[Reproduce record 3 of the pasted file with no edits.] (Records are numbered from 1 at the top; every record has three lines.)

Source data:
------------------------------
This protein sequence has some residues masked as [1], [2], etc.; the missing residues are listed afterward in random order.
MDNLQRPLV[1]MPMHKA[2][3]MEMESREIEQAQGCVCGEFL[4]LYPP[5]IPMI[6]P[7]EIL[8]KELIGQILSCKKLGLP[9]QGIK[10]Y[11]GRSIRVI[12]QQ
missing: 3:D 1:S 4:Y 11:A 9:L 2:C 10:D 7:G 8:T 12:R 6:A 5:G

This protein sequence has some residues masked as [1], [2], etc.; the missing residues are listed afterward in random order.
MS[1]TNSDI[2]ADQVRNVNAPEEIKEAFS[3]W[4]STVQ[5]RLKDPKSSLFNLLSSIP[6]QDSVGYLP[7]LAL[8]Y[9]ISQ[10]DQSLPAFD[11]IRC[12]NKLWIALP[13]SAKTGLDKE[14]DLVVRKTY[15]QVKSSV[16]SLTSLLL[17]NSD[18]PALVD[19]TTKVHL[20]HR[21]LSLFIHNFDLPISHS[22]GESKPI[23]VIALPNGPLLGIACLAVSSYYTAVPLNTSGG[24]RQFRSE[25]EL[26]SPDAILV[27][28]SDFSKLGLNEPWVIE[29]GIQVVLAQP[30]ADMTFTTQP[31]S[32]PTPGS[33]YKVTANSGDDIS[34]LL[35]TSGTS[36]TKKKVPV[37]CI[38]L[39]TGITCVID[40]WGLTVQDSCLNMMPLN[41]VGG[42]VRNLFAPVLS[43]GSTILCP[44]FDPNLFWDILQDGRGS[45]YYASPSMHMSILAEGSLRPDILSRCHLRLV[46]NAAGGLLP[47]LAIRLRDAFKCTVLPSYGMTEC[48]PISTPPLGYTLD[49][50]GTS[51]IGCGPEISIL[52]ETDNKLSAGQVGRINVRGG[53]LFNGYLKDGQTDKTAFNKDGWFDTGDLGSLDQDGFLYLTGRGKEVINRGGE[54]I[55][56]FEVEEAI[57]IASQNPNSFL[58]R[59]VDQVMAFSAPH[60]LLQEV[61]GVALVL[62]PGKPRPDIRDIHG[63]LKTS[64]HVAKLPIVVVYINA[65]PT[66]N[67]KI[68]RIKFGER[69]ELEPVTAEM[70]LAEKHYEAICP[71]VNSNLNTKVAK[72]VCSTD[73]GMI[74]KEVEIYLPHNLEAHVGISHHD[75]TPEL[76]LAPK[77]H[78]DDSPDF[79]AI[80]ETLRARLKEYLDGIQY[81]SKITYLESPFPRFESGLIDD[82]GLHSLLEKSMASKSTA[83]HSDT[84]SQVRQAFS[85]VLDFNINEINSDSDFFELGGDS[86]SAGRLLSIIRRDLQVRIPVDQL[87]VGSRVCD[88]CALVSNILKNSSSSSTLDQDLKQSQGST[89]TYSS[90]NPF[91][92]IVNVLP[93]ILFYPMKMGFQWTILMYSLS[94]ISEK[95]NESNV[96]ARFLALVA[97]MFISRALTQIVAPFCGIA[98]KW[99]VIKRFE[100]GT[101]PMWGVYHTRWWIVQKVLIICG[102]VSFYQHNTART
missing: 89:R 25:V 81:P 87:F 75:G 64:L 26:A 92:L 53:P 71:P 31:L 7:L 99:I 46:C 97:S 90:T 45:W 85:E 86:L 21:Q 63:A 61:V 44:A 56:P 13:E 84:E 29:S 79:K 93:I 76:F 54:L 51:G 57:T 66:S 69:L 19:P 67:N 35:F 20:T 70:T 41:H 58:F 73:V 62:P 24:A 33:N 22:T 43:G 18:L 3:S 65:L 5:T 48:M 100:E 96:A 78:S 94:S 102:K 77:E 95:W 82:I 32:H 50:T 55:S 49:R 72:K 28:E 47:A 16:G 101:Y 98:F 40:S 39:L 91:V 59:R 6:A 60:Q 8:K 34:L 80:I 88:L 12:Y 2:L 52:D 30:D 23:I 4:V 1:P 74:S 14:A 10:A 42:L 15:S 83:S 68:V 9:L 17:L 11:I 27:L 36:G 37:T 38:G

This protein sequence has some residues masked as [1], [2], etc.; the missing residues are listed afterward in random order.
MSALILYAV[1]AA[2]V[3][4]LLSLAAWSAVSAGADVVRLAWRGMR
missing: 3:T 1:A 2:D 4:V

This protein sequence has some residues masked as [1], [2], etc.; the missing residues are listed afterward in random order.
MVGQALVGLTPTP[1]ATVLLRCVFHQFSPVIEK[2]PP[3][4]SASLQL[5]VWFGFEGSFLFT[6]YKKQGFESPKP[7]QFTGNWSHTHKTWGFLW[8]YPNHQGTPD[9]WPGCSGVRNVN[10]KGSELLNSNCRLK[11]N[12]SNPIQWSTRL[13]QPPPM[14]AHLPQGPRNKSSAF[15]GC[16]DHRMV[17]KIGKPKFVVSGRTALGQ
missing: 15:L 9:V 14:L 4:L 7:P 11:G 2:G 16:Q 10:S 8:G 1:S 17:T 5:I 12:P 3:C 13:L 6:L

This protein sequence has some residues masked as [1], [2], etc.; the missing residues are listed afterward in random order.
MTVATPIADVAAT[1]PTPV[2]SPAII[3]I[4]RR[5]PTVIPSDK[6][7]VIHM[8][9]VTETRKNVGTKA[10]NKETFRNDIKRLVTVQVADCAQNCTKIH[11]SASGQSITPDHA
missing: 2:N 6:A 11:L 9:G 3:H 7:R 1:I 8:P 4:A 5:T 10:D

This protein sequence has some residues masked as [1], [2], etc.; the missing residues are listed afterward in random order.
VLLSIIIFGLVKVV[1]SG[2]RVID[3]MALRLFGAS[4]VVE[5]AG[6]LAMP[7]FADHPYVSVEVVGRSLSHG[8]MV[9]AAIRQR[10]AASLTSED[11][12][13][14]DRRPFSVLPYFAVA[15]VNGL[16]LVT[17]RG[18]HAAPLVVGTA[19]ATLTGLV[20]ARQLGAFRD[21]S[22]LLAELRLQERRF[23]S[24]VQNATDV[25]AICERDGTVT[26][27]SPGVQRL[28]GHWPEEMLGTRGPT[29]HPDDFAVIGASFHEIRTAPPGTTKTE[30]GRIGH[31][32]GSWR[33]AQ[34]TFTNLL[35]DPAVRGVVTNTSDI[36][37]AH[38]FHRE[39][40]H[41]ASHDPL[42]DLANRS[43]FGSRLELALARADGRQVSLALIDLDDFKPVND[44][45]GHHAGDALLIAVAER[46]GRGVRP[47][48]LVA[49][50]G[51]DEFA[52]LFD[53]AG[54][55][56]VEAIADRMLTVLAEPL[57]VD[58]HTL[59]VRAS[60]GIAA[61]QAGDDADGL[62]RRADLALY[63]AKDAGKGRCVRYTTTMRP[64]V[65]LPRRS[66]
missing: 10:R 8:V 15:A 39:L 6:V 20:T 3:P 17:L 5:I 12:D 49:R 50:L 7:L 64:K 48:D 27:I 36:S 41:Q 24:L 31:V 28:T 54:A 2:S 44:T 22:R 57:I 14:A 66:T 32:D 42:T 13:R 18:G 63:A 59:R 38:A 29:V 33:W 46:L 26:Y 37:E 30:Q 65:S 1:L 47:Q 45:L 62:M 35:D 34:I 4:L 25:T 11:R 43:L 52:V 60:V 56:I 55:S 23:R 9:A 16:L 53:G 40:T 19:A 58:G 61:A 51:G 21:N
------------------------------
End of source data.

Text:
This protein sequence has some residues masked as [1], [2], etc.; the missing residues are listed afterward in random order.
MSALILYAV[1]AA[2]V[3][4]LLSLAAWSAVSAGADVVRLAWRGMR
missing: 3:T 1:A 2:D 4:V